Back when Mario Kart Tour launched in September, everyone wanted to know how long it would be until they could play against their friends. Although the game seemingly matches you up against other real players during every race, those are just AI-controlled racers that happen to carry the names of real players. But starting this Thursday, players are finally getting a taste of real multiplayer with a week-long beta test.

If you want to participate, you’ll need to subscribe to the Gold Pass, which costs $5 a month and unlocks a bunch of additional rewards during every tour. The good news is that there’s a 7-day free trial, and if you haven’t exhausted it yet, you can use it to join the beta. The test ends at 9:59 PM PT on December 26th.

Here are some additional details about the beta test that Nintendo shared on the Mario Kart Tour website:

Certain multiplayer specifications will change between its beta test and its full release. Therefore, multiplayer save data generated during this beta test cannot be carried over to the full multiplayer release.

By playing this beta version, you do so at your own risk and accept that the game may include known or unknown bugs, that your beta-test progress and your multiplayer data in the game may be erased at any time, and that playing this beta test may cause your device’s battery to drain faster than normal and/or operate at slightly higher temperatures.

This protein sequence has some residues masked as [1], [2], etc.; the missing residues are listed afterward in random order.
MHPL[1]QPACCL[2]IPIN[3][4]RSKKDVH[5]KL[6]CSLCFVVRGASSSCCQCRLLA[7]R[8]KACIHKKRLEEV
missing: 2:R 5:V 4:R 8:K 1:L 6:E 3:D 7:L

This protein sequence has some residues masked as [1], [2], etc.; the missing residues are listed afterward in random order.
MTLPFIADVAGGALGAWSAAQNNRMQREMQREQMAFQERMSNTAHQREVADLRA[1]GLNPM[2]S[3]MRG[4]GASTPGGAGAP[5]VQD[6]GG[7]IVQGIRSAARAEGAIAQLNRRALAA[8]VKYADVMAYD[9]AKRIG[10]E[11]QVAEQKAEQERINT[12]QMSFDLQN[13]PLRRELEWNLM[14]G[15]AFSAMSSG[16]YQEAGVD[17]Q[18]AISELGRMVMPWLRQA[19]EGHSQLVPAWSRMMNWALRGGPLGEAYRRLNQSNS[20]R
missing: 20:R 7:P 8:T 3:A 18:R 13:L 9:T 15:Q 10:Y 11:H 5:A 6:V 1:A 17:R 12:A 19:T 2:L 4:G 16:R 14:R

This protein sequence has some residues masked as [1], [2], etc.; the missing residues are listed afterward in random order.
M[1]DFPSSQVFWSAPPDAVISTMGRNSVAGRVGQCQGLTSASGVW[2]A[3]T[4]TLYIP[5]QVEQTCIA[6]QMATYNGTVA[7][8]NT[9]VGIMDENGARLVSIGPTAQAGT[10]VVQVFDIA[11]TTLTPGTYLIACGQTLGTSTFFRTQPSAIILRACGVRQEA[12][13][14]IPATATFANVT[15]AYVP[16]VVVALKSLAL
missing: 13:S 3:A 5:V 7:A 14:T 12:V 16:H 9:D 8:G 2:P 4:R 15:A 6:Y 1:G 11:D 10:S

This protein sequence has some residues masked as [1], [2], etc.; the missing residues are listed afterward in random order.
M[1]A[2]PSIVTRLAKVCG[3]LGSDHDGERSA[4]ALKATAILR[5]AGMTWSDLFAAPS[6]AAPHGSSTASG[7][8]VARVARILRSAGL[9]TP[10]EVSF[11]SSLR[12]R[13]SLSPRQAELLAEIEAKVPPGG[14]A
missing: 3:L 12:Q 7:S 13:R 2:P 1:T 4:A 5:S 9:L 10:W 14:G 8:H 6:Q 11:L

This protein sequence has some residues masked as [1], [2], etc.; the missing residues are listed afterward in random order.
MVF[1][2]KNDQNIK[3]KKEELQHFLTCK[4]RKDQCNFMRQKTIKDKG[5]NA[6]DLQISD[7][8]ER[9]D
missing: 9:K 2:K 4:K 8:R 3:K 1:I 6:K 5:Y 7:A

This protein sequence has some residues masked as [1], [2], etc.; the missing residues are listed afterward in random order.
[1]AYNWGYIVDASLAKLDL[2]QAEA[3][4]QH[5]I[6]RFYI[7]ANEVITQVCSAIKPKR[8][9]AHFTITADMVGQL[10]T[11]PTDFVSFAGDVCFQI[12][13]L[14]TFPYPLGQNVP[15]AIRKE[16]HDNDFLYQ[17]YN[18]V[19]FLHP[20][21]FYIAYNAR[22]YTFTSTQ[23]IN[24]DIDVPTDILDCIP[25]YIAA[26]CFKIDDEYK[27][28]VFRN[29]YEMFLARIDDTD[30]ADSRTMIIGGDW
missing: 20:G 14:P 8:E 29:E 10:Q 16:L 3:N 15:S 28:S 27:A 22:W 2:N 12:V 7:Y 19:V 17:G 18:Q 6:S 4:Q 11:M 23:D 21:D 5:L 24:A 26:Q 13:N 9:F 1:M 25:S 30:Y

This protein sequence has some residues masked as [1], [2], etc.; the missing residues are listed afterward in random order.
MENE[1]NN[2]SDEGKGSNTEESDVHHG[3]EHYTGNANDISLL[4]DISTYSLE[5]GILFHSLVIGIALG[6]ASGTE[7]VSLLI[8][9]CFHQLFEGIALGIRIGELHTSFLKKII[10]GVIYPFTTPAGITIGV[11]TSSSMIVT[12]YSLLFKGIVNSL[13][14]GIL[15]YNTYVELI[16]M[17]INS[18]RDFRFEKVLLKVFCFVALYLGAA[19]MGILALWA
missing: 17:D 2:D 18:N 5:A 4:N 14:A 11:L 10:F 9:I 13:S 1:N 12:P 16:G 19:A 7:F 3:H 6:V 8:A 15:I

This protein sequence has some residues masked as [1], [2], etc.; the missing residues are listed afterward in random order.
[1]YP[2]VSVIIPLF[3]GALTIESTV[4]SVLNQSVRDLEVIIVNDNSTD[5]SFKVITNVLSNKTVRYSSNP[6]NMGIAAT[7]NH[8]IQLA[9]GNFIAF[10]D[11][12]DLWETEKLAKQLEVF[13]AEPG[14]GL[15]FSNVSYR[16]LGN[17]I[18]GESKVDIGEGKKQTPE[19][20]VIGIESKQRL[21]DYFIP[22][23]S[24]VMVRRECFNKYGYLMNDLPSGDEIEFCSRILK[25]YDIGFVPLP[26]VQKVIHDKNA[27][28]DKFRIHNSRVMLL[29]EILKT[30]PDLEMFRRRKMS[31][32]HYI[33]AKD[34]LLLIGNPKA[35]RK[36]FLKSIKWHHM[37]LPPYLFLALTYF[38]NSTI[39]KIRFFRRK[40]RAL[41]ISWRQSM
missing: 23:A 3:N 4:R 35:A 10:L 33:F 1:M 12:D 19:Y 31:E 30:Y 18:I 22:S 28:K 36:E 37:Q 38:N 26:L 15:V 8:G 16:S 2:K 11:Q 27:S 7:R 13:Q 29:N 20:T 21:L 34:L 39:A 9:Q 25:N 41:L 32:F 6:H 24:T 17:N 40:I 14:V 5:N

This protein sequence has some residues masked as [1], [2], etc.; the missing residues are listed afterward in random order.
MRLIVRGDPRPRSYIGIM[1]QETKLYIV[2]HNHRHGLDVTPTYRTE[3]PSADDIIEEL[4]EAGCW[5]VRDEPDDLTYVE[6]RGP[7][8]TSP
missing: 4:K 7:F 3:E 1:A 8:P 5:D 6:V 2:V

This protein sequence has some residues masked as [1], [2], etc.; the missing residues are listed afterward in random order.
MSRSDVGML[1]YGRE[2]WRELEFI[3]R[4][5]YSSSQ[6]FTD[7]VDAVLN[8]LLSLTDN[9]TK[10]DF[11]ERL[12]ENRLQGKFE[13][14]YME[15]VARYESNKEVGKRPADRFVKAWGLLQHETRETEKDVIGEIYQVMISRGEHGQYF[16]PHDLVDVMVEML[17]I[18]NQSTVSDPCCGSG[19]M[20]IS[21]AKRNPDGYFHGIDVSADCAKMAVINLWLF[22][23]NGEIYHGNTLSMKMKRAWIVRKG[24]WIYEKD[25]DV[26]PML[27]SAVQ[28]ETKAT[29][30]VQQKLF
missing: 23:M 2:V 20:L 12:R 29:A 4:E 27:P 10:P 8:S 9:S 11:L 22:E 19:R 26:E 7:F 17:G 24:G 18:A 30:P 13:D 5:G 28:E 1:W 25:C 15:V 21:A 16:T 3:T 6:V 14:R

The scope of the multiplayer mode is relatively limited, but seems to work fairly well. When you tap the on Multiplayer button, you will be given the option to either enter a random match with a bunch of strangers or create a lobby to play with your friends. You don’t have the ability to choose which courses you’d like to race on — instead, the game picks a cup from the current tour, cycles through the courses in that cup for a limited time, then moves on to a new cup. Hopefully we’ll get more choice in the final release, expected sometime early next year.

Jacob started covering video games and technology in college as a hobby, but it quickly became clear to him that this was what he wanted to do for a living. He currently resides in New York writing for BGR. His previously published work can be found on TechHive, VentureBeat and Game Rant.